UMATILLA COUNTY — A youth spent swimming saved Pendleton Parks and Recreation Director Liam Hughes’ life.

When he was 10 years old, Hughes and his family went on a vacation to a campground near Biarritz, France, a resort town on the country’s southwestern coast.

On the first night there, Hughes and his father went on a bike ride on the coast before deciding to take an unplanned swim in the ocean.

But to the two travelers, the opportunity seemed too good to pass up.

“The sun was close to setting but it was a warm night and the ocean just looked (too) inviting not to go for a swim,” he wrote in an email.

The tide soon pulled Hughes away from shore, and although his dad was still able to stand up, Hughes was disoriented as he was repeatedly “enveloped in a wall of foamy salt water.”

Luckily for Hughes, he grew up swimming in a local river in his native England and practiced four times per week as a part of a swim team.

Hughes swam as hard as he could back toward the shore, using the crashing waves to boost him, and his father was eventually able to help get him out of the ocean.

Hughes shared this story to demonstrate that swimming ability isn’t just for leisure, but also a vital survival tool. In a region where lakes, rivers and creeks are bountiful, people never quite know when they’re going to be in the water.

He pointed to the drowning of a 35-year-old Umatilla man on the Columbia River in 2018. While fishing, his son fell into the river. Neither knew how to swim, and although the boy was saved, the father drowned.

Both the cities of Pendleton and Hermiston are interested in educating the public about safe swimming practices. Because even in the relatively controlled environment of a municipal aquatic center, both the cities of Pendleton and Hermiston are discovering a lack of both knowledge and ability.

Hermiston Recreation Coordinator Kasia Robbins said the Hermiston Family Aquatic Center employs 60 lifeguards to monitor its various pools, waterslides and diving boards.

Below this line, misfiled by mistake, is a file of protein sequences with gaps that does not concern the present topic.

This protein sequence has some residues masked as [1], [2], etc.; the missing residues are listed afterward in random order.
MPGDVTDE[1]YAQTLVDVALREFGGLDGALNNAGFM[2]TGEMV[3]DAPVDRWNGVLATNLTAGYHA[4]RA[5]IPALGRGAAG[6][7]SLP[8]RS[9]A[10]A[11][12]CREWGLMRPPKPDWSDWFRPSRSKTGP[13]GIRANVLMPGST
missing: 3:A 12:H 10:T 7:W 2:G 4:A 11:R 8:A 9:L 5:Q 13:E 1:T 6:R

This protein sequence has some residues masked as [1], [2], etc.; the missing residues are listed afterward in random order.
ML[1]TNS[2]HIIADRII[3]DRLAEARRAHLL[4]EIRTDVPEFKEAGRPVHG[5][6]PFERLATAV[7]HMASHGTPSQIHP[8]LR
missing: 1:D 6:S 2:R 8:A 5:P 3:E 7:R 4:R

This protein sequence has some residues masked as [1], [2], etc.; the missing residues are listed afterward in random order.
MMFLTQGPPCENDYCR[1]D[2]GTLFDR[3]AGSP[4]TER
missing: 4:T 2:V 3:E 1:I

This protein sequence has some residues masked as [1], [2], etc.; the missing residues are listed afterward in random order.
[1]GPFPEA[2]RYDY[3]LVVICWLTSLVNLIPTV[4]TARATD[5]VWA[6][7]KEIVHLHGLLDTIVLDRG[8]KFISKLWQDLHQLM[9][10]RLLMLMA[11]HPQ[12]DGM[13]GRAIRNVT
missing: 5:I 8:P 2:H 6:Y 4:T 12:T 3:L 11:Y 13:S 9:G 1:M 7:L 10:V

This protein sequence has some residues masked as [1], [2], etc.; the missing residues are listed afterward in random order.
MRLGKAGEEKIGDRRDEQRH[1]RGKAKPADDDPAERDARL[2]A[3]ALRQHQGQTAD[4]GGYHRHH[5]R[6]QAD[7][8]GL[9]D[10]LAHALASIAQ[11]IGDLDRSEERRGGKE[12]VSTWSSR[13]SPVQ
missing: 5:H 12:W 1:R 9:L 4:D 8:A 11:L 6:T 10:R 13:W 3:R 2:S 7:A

Robbins said some parents are over-reliant on lifeguards to watch their children, leading to several situations per day where lifeguards need to jump into the pool for a save or assist.

“They’re a line of defense, but they’re not the only line of defense,” she said.

Robbins said life jackets are also sometimes used as a substitute for close supervision. While life jackets are important for keeping a child afloat, she said they can often flip a child onto their stomach rather than their back if they go unmonitored.

Robbins said adults often overestimate their child’s swimming ability, so Hermiston is revamping their swimming program accordingly.

Instead of telling parents that their children are capable of “flutter kicks” and “free arms,” aquatic center staff are reporting whether their child is at a low, medium or high risk of drowning.

Pendleton is also interested in drowning prevention, and is planning to launch a public outreach campaign in the spring.

Hughes said the campaign will include social media and radio ads, but the goal isn’t just to increase traffic at the Pendleton Aquatic Center, but to encourage swimming lessons wherever they may be.

He said there’s even talk between Pendleton and Hermiston about collaborating. Robbins said Hermiston is interested in filming a public service announcement with Pendleton.

As one of the people who oversees the Pendleton Aquatic Center, Hughes echoed many of the same concerns Robbins did.

He said the ultimate goal of the campaign would be to have all children learn to swim at the same time they learn to walk and to dispel the public of the notion that just because it’s a public pool means it’s a safe environment.

“We have all seen the Facebook posts of people trying to pet polar bears at the zoo and getting attacked. People wouldn’t approach a polar bear in the wild, but because it is in a zoo they think it’s safe. The problem is that (the) polar bear has not ceased to be a polar bear just because you put it in the zoo,” he wrote.

“The same is true for pools. Parents are cautious letting their kids play in a lake that is 6-foot deep, but don’t think twice about letting them in a 6-foot-deep swimming pool. The water did not become less dangerous because we brought it into a public pool. Anytime we are around water it deserves our respect and attention.”

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